I have a copy of Extraordinary Popular Delusions and the Madness of Crowds. (Get yours for free here.) It came out in 1841, the same year the UK took Hong Kong Island, but if he were around today, author Charles Mackay would surely mention the Big Lychee’s latter-day tulip manias. To quote from Amazon’s review of the book: “Why do otherwise intelligent individuals form seething masses of idiocy when they engage in collective action? Why do financially sensible people jump lemming-like into hare-brained speculative frenzies…?” To which we can add: who seriously thinks a car parking space in the little patch of paradise that is Tai Wai can be worth HK$1.3 million?
The Standard’s story leaves us in little doubt that the bubble du jour is car spaces. But you have to wonder: is the tycoon-owned and tycoon-friendly paper reporting a bubble, or simply urging one on? The report is about one (allegedly Nazi-managed) development by Li Ka-shing’s Cheung Kong group. It looks rather as if, deprived of money-laundering Mainland customers by Hong Kong’s property market cooling measures, the company is applying its apartment-selling tactics to humble parking spaces – which developers have traditionally seen as a source of rental income. Drip-feed units onto the market, while a cooperative media quote real-estate agents’ tales not only of instant profits, but of rental yields that still look enticing. (The project is atop an MTR depot, so there may be fewer parking slots than in sites farther from the railway. The developer says only residents can buy these car parking spaces, though that doesn’t seem to be affecting this mini-mania.)
The other developers will, as always, imitate the master. And, if a real bubble is to take place, speculators obsessed with quick, easy returns will take the bait. Some of them will not be lemmings at all, but seasoned lemming psychologists, calculating that if you get in soon enough and the developers, agencies and media do their hype thing, idiots afraid of ‘losing out’ will join in the rush. (Seriously: how much hot Mainland money is really flooding into parking spaces?)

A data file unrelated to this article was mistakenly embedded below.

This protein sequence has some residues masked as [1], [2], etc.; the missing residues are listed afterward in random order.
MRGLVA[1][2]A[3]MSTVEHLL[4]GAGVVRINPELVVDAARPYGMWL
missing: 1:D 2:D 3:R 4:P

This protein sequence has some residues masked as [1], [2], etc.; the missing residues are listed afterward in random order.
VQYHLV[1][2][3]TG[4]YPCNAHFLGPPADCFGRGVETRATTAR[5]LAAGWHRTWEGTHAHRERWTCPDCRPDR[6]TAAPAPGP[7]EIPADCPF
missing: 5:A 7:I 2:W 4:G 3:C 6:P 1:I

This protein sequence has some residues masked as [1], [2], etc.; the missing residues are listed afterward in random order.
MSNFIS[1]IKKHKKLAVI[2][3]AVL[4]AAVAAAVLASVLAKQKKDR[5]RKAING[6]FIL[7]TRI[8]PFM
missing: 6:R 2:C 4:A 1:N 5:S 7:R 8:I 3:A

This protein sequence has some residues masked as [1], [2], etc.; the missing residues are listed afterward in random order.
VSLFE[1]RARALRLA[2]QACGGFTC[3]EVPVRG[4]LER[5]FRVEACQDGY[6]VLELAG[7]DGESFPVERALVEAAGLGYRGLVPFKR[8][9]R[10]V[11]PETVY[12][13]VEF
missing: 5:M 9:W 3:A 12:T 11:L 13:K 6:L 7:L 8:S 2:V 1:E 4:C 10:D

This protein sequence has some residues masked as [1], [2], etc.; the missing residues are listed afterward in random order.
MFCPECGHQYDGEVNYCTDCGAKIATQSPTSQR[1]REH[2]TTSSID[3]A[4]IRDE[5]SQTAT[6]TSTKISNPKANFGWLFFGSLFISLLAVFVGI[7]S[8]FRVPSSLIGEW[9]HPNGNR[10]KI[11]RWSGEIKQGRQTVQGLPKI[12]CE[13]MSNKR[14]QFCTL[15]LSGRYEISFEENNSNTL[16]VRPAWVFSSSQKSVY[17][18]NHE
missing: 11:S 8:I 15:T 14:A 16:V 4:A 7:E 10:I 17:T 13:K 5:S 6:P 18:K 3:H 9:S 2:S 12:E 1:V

The extra taxes recently imposed to cool the market apply only to residential units. With mortgages available for parking slots, this craze will be open to all, or at least anyone who can scrape a few hundred thousand Hong Kong bucks together; if past bubbles are any guide, families will pool their savings. The Hong Kong Monetary Policy sees no need to worry because the parking-space market is not big enough to affect the banking system, and the assets being traded are not a necessity or politically sensitive.
If a bubble really takes place and thousands of HK$1 million dollar-plus parking slots start changing hands, some people will end up holding what had been some horribly overpriced little oblongs of concrete.
Mackay’s book did not address only financial bubbles, but other forms of collective insanity, such as the rush of Medieval peasants to join the crusades and outbreaks of witch-burning. Maybe because he was Scottish, he neglected one of the worst forms of communal mental disease: golf. There is something tragic about using up hours walking around a field in funny pink or yellow clothes hitting a little ball with a stick. When a whole segment of society is addicted to it, it gets scary.
Environmental activists Green Sense have a refreshingly bold suggestion (not their first): develop the Fanling golf course into housing for 100,000 people. Amusingly, they promise that a team of young architects are working on a blueprint. The Hong Kong Golf Club’s boss is alarmed enough to say “Hong Kong must have its own course as an international city to attract investors to visit,” which tells us something about how golf damages its victims’ sense of reality.*
Critics could point out that if Hong Kong actually has a surplus of housing, thanks to all the empty apartments out there, it would not make ‘green sense’ to build more. But the activists still have a point. This is a government-owned, 170-hectare space that could be used for all sorts of useful purposes: for example, you could get 50,000 7-Elevens in that area, and still have room for the world’s biggest columbarium.
Golfers are 30 times more likely than the rest of us to be struck by lightning. It is the only interesting thing about them. Everything else you need to know about their illness is here. What they need is not help so much as drastic, cold-turkey-style intervention, and Green Sense surely point the way to a humanitarian solution to this affliction.
* Hong Kong is a net outbound investor and does not need to seek inward investment; any investor who will not look at a possible location unless it has a golf course will probably not allocate capital efficiently; if these investors are only ‘visitors’, we have enough already, thanks.